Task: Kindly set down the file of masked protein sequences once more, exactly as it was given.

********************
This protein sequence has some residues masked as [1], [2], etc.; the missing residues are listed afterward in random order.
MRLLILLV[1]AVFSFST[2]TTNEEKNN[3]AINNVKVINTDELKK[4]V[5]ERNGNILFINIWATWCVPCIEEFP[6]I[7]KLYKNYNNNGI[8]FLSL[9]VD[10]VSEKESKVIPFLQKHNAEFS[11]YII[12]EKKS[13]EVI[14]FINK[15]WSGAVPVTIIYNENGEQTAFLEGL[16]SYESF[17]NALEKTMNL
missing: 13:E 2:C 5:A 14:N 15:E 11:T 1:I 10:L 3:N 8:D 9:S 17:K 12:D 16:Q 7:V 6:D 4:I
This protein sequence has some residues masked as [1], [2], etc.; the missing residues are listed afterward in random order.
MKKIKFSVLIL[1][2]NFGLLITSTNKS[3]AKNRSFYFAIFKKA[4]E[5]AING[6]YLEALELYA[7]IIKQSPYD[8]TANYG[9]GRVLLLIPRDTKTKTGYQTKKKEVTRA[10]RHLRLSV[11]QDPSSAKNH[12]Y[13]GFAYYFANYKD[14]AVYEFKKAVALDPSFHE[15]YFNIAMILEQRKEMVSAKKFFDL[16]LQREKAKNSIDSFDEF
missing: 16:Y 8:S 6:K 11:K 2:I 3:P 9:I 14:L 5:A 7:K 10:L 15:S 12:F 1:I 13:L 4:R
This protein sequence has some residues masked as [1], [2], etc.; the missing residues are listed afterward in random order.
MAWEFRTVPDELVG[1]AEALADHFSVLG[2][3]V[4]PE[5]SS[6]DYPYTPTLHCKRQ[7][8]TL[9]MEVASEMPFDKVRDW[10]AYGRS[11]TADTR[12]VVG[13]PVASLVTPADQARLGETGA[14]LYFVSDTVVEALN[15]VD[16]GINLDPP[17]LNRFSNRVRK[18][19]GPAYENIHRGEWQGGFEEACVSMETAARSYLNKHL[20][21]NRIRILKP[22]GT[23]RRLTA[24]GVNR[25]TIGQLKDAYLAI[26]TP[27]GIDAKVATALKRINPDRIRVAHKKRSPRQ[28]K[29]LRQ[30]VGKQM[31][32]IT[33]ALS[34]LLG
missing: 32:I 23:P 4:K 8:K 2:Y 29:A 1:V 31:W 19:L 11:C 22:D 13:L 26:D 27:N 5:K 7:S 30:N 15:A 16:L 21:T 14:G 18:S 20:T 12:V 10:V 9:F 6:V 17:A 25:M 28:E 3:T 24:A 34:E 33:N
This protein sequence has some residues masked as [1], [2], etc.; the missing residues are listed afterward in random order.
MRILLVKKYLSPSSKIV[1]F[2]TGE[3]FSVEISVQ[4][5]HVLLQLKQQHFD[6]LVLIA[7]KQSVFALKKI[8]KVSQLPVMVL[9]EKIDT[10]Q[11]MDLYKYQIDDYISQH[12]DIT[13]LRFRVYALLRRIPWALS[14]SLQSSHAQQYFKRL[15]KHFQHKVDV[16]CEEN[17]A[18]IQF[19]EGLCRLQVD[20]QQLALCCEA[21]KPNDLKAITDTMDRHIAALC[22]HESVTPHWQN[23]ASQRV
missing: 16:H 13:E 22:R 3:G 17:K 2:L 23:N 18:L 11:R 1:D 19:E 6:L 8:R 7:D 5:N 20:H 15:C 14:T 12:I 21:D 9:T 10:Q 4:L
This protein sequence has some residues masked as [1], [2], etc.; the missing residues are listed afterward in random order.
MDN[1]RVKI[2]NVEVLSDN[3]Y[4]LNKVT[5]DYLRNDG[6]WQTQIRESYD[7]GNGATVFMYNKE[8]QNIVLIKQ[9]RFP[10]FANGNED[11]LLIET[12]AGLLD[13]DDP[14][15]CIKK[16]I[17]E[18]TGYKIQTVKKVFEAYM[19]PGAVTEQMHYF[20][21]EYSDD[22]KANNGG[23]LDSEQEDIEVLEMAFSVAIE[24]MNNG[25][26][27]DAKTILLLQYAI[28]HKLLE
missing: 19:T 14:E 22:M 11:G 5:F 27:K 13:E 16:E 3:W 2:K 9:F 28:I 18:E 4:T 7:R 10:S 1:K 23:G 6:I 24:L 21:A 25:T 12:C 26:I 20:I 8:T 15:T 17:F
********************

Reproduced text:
This protein sequence has some residues masked as [1], [2], etc.; the missing residues are listed afterward in random order.
MRLLILLV[1]AVFSFST[2]TTNEEKNN[3]AINNVKVINTDELKK[4]V[5]ERNGNILFINIWATWCVPCIEEFP[6]I[7]KLYKNYNNNGI[8]FLSL[9]VD[10]VSEKESKVIPFLQKHNAEFS[11]YII[12]EKKS[13]EVI[14]FINK[15]WSGAVPVTIIYNENGEQTAFLEGL[16]SYESF[17]NALEKTMNL
missing: 13:E 2:C 5:A 14:N 15:E 11:T 1:I 10:L 3:N 8:D 9:S 17:K 12:D 16:Q 7:V 6:D 4:I
This protein sequence has some residues masked as [1], [2], etc.; the missing residues are listed afterward in random order.
MKKIKFSVLIL[1][2]NFGLLITSTNKS[3]AKNRSFYFAIFKKA[4]E[5]AING[6]YLEALELYA[7]IIKQSPYD[8]TANYG[9]GRVLLLIPRDTKTKTGYQTKKKEVTRA[10]RHLRLSV[11]QDPSSAKNH[12]Y[13]GFAYYFANYKD[14]AVYEFKKAVALDPSFHE[15]YFNIAMILEQRKEMVSAKKFFDL[16]LQREKAKNSIDSFDEF
missing: 16:Y 8:S 6:K 11:K 2:I 3:P 9:I 14:L 5:A 7:K 10:L 15:S 12:F 1:I 13:L 4:R
This protein sequence has some residues masked as [1], [2], etc.; the missing residues are listed afterward in random order.
MAWEFRTVPDELVG[1]AEALADHFSVLG[2][3]V[4]PE[5]SS[6]DYPYTPTLHCKRQ[7][8]TL[9]MEVASEMPFDKVRDW[10]AYGRS[11]TADTR[12]VVG[13]PVASLVTPADQARLGETGA[14]LYFVSDTVVEALN[15]VD[16]GINLDPP[17]LNRFSNRVRK[18][19]GPAYENIHRGEWQGGFEEACVSMETAARSYLNKHL[20][21]NRIRILKP[22]GT[23]RRLTA[24]GVNR[25]TIGQLKDAYLAI[26]TP[27]GIDAKVATALKRINPDRIRVAHKKRSPRQ[28]K[29]LRQ[30]VGKQM[31][32]IT[33]ALS[34]LLG
missing: 32:I 23:P 4:K 8:K 2:Y 29:A 1:V 31:W 19:L 11:C 22:D 13:L 26:D 27:N 5:K 7:S 30:N 15:A 16:L 21:T 14:G 18:S 20:T 12:V 10:V 9:F 6:V 17:A 25:M 28:E 3:T 24:A 34:E 33:N
This protein sequence has some residues masked as [1], [2], etc.; the missing residues are listed afterward in random order.
MRILLVKKYLSPSSKIV[1]F[2]TGE[3]FSVEISVQ[4][5]HVLLQLKQQHFD[6]LVLIA[7]KQSVFALKKI[8]KVSQLPVMVL[9]EKIDT[10]Q[11]MDLYKYQIDDYISQH[12]DIT[13]LRFRVYALLRRIPWALS[14]SLQSSHAQQYFKRL[15]KHFQHKVDV[16]CEEN[17]A[18]IQF[19]EGLCRLQVD[20]QQLALCCEA[21]KPNDLKAITDTMDRHIAALC[22]HESVTPHWQN[23]ASQRV
missing: 16:H 13:E 22:R 3:G 17:K 2:L 23:N 18:L 11:R 1:D 19:E 6:L 8:R 7:D 5:N 20:H 15:C 14:T 12:I 21:D 9:T 10:Q 4:L
This protein sequence has some residues masked as [1], [2], etc.; the missing residues are listed afterward in random order.
MDN[1]RVKI[2]NVEVLSDN[3]Y[4]LNKVT[5]DYLRNDG[6]WQTQIRESYD[7]GNGATVFMYNKE[8]QNIVLIKQ[9]RFP[10]FANGNED[11]LLIET[12]AGLLD[13]DDP[14][15]CIKK[16]I[17]E[18]TGYKIQTVKKVFEAYM[19]PGAVTEQMHYF[20][21]EYSDD[22]KANNGG[23]LDSEQEDIEVLEMAFSVAIE[24]MNNG[25][26][27]DAKTILLLQYAI[28]HKLLE
missing: 19:T 14:E 22:M 11:G 5:F 27:K 13:E 16:E 3:W 2:K 9:F 28:I 18:E 4:T 7:R 10:S 1:K 23:G 6:I 24:L 21:A 25:T 12:C 26:I 20:I 8:T 15:T 17:F